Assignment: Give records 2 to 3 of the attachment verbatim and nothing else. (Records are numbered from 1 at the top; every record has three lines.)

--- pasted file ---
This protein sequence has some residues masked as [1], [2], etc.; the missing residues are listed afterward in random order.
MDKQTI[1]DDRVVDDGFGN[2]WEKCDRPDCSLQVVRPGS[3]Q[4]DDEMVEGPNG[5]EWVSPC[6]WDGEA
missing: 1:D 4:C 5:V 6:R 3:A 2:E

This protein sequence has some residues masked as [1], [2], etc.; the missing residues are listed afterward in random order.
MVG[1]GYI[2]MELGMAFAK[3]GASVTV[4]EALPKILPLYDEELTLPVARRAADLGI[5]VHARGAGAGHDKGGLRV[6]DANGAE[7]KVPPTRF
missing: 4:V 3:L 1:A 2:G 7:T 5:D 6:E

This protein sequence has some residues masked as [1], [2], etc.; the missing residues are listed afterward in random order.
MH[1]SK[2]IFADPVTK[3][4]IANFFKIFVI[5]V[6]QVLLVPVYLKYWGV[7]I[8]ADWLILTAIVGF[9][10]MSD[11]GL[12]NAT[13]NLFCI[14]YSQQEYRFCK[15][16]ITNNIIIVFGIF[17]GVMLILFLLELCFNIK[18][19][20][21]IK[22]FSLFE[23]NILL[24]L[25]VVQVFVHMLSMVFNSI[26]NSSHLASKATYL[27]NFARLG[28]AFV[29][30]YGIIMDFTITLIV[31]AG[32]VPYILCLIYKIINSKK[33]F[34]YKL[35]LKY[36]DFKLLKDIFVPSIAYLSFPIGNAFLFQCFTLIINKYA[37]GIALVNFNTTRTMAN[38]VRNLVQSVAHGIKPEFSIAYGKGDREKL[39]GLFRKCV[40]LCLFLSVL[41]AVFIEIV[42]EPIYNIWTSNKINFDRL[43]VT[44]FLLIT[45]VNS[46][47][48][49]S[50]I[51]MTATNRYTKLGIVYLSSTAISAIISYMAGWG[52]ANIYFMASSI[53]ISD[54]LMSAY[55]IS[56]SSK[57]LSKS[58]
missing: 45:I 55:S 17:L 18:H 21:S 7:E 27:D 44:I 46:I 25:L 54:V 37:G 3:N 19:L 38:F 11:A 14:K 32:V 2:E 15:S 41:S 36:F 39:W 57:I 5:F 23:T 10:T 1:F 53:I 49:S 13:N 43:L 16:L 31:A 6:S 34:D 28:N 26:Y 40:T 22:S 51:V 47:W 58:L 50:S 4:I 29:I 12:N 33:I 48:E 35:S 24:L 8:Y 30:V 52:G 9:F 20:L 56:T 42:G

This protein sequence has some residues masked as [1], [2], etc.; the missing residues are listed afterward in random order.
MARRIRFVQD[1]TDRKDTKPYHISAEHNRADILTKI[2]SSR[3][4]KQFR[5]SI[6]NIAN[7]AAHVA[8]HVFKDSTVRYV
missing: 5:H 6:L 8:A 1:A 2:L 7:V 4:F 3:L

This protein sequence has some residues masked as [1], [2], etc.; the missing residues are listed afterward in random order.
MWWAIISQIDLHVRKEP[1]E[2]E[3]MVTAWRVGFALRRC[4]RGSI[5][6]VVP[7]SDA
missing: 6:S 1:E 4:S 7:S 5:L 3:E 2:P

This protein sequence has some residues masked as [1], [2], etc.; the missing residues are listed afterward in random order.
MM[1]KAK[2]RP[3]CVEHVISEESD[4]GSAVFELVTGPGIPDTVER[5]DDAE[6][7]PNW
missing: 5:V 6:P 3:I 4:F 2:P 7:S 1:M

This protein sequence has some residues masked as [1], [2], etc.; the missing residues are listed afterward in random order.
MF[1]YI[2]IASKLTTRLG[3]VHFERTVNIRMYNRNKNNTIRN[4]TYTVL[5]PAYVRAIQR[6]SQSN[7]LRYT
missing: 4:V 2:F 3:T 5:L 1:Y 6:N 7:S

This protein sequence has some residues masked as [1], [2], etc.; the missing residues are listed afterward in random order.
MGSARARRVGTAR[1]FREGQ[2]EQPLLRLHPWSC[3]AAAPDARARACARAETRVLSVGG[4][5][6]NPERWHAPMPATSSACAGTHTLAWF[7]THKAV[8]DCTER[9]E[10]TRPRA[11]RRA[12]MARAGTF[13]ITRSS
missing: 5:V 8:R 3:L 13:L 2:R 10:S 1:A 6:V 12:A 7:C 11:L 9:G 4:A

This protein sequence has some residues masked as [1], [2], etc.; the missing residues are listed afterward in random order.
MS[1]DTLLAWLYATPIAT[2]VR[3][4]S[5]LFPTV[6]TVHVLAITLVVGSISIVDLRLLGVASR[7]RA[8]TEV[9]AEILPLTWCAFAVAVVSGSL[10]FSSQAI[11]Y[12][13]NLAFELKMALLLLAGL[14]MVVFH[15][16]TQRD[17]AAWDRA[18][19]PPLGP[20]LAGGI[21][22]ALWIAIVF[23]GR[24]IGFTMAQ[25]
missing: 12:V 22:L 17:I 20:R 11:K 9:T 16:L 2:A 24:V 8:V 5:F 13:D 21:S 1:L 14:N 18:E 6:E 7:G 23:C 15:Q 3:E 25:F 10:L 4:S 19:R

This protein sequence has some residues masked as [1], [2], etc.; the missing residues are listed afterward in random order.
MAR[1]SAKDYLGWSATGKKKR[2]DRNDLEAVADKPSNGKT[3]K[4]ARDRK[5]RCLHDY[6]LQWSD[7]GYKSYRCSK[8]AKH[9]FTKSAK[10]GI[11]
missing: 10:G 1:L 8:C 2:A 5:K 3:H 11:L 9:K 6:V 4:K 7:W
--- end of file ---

This protein sequence has some residues masked as [1], [2], etc.; the missing residues are listed afterward in random order.
MVG[1]GYI[2]MELGMAFAK[3]GASVTV[4]EALPKILPLYDEELTLPVARRAADLGI[5]VHARGAGAGHDKGGLRV[6]DANGAE[7]KVPPTRF
missing: 4:V 3:L 1:A 2:G 7:T 5:D 6:E

This protein sequence has some residues masked as [1], [2], etc.; the missing residues are listed afterward in random order.
MH[1]SK[2]IFADPVTK[3][4]IANFFKIFVI[5]V[6]QVLLVPVYLKYWGV[7]I[8]ADWLILTAIVGF[9][10]MSD[11]GL[12]NAT[13]NLFCI[14]YSQQEYRFCK[15][16]ITNNIIIVFGIF[17]GVMLILFLLELCFNIK[18][19][20][21]IK[22]FSLFE[23]NILL[24]L[25]VVQVFVHMLSMVFNSI[26]NSSHLASKATYL[27]NFARLG[28]AFV[29][30]YGIIMDFTITLIV[31]AG[32]VPYILCLIYKIINSKK[33]F[34]YKL[35]LKY[36]DFKLLKDIFVPSIAYLSFPIGNAFLFQCFTLIINKYA[37]GIALVNFNTTRTMAN[38]VRNLVQSVAHGIKPEFSIAYGKGDREKL[39]GLFRKCV[40]LCLFLSVL[41]AVFIEIV[42]EPIYNIWTSNKINFDRL[43]VT[44]FLLIT[45]VNS[46][47][48][49]S[50]I[51]MTATNRYTKLGIVYLSSTAISAIISYMAGWG[52]ANIYFMASSI[53]ISD[54]LMSAY[55]IS[56]SSK[57]LSKS[58]
missing: 45:I 55:S 17:L 18:H 21:S 7:E 27:D 44:I 46:I 25:L 54:V 37:G 3:N 19:L 38:F 11:A 14:K 32:V 2:E 15:S 41:S 36:F 39:W 57:I 5:F 23:T 10:T 1:F 53:I 49:S 13:N 43:L 16:L 31:A 6:S 34:D 28:N 26:Y 40:T 22:S 51:V 47:W 58:L 50:S 4:I 29:I 12:N 33:I 48:E 35:S 24:L 8:Y 30:V 52:G 9:F 20:L 56:T 42:G